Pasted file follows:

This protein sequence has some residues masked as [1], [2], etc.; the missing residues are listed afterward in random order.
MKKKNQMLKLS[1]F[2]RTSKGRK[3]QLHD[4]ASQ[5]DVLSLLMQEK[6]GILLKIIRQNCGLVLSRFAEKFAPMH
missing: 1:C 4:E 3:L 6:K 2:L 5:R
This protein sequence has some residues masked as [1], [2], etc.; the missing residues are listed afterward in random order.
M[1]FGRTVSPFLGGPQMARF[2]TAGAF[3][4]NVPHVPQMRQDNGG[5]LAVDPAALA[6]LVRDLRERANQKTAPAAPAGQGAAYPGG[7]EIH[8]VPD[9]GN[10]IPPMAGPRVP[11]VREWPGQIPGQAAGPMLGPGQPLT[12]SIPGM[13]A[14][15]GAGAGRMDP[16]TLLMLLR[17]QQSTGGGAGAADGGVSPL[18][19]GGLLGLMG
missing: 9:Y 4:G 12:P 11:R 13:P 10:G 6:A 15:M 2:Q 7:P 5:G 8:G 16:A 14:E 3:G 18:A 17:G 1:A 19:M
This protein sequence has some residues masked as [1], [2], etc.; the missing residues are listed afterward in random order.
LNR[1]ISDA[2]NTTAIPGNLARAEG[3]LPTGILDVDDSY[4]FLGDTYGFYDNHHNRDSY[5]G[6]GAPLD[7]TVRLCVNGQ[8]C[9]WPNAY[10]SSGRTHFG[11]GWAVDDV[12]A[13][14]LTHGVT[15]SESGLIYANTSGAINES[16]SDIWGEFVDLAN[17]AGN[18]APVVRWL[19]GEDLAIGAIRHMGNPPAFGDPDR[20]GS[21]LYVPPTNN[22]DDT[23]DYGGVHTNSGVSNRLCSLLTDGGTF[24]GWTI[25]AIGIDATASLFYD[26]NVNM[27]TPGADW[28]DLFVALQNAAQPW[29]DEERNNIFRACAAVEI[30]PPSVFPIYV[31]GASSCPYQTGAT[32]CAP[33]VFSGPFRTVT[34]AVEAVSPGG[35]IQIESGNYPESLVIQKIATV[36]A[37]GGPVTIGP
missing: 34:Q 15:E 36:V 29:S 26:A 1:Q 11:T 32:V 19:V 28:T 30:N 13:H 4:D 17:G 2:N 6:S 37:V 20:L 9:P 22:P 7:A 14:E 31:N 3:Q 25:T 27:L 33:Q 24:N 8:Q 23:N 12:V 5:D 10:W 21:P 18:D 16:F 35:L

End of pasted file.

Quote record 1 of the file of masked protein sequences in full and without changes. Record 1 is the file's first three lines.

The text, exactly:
This protein sequence has some residues masked as [1], [2], etc.; the missing residues are listed afterward in random order.
MKKKNQMLKLS[1]F[2]RTSKGRK[3]QLHD[4]ASQ[5]DVLSLLMQEK[6]GILLKIIRQNCGLVLSRFAEKFAPMH
missing: 1:C 4:E 3:L 6:K 2:L 5:R